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No time to shrink

A share of General Electric can be had for less than a box of light bulbs.

Buy into the New York Times Co. for less than the newsstand price a Sunday Times.

Add a share of General Motors to your portfolio for about what it would cost to pump a gallon of premium.

Incredibly, each of those scenarios has been possible recently as the stock market has bumped down to index levels not seen in more than 12 years.

The more zealous stock-watchers have become even more deeply addicted to their BlackBerrys and iPhones, constantly tracking the market through this swoon. However, the woes of the market have caused even those who don’t have skin in the game to track the Dow’s progress. The market has become one of the nation’s leading indicators of happiness.

President Obama’s speech on Tuesday night appears to have been well received by the public (his handling of the economy rating climbed 17 points to 80 percent in a CBS poll conducted afterward), but it will be some time before we see if the good feelings make their way from Main Street to Wall Street.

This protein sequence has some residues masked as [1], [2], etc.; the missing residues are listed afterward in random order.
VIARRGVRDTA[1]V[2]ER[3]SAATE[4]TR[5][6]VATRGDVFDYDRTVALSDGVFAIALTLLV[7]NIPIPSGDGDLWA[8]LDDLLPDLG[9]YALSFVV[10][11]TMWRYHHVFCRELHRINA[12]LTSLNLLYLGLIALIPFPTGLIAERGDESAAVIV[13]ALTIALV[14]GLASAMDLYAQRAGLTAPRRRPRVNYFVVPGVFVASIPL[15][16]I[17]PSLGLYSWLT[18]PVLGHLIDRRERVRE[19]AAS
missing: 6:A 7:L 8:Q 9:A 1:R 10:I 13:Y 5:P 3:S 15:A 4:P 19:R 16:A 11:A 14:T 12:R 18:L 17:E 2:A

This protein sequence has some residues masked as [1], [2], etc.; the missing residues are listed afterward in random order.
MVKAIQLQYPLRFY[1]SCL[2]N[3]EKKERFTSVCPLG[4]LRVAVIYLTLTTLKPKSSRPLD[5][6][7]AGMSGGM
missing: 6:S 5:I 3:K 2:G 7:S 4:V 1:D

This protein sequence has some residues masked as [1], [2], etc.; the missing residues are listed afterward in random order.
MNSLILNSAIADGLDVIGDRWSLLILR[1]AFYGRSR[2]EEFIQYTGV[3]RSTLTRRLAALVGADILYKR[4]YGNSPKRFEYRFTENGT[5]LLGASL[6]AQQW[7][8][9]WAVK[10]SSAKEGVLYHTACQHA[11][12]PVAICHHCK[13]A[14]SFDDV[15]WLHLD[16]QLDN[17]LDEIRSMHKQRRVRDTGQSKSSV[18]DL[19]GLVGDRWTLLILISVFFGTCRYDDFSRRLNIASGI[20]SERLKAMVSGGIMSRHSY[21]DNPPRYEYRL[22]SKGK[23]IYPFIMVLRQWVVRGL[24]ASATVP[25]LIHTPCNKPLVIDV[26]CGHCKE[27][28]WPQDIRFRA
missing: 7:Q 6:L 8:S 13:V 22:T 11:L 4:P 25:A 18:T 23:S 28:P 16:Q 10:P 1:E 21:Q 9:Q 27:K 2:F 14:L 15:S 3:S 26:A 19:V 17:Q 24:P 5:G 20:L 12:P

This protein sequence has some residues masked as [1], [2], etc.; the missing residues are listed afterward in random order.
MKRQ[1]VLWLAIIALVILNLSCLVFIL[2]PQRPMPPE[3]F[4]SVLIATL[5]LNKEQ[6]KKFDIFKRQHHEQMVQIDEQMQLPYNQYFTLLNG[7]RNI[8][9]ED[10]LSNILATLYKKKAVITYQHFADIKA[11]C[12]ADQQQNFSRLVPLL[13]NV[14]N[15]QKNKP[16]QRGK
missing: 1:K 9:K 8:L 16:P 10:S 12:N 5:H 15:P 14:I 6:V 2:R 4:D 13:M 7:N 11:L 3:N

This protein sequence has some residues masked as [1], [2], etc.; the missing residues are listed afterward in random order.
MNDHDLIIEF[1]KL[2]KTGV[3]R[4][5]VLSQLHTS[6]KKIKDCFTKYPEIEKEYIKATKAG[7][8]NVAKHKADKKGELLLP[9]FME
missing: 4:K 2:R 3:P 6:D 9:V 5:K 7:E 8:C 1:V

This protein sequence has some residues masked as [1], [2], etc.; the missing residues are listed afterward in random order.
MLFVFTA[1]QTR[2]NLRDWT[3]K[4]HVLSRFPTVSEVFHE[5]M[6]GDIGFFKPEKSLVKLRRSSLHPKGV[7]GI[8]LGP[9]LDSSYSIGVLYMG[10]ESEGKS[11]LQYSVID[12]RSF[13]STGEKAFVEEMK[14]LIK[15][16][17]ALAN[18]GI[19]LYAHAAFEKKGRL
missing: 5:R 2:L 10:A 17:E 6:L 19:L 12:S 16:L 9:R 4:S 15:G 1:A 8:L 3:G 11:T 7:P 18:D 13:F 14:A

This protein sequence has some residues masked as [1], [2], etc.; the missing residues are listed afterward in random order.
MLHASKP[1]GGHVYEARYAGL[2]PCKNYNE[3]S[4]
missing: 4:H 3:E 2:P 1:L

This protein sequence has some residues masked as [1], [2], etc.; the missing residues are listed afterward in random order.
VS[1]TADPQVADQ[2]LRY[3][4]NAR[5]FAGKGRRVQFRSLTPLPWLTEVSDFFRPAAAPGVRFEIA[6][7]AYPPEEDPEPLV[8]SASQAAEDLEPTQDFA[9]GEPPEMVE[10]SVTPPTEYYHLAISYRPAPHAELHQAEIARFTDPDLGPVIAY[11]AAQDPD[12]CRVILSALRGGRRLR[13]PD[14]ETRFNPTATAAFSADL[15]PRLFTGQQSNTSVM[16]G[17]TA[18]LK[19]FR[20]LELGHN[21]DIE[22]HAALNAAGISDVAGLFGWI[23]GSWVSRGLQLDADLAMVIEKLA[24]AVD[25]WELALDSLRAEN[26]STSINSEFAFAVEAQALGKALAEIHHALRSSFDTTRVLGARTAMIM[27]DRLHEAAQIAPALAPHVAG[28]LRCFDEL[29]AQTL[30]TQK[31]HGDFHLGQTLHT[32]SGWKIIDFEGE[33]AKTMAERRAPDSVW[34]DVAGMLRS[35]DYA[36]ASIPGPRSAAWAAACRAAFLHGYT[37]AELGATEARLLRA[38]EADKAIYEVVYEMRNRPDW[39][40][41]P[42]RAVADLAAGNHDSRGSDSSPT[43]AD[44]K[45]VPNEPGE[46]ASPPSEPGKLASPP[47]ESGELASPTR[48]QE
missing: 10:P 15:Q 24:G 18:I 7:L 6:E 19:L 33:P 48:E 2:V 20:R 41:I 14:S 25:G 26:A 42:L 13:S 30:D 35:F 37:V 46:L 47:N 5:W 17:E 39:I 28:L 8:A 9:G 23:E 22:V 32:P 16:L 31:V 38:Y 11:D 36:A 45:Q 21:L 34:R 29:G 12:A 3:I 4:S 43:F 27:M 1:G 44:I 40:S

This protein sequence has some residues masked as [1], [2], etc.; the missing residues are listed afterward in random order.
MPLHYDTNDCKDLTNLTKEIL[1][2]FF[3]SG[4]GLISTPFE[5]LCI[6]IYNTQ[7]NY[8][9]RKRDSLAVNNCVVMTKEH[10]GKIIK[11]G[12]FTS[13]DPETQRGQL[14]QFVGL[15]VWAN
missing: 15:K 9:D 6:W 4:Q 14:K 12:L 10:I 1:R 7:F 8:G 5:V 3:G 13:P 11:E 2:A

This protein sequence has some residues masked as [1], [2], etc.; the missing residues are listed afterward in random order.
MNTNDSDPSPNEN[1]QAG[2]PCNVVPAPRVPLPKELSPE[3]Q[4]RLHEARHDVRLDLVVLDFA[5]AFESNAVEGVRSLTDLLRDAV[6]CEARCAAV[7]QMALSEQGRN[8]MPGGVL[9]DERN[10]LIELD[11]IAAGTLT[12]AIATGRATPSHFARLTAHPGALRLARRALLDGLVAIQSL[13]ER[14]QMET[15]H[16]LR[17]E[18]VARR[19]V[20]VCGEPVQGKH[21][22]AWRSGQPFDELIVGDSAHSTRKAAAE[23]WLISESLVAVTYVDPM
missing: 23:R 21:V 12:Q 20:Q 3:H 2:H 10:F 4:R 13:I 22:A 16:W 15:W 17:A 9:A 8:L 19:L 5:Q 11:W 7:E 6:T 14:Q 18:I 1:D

It’s easy to get down on the market. Almost all of the “news” is negative. Longing for its disaster, cable TV is stuck in neutral on the subject of the economy and its newscasters, drive-by pundits and instant economists are only too willing to bombard us with their minute-by-minute analysis on red-arrow numbers.

But if we could just take a breath and stop the madness for a moment, we might see something else. This is an intriguing time for buyers and bargain-hunters, alike.

It takes courage to cut against the grain, and there is no certainty that stock prices have hit bottom. Well before it became our happy-o-meter, the market was an indicator of our confidence in America.

Surely, companies such as and like GE, GM and the Times have positive futures ahead.

Yes, each company has its challenges.

But these are historically successful companies; each with a bright future.

It’s foolish to imagine an America without GE appliances, Cadillacs or all the news that is fit to print.

So let’s not.

The market is a place where risks start well before you hit the “buy” button on your electronic trading account. But this country was made by people who took risks when facing great challenges.

Now is no time to shrink.

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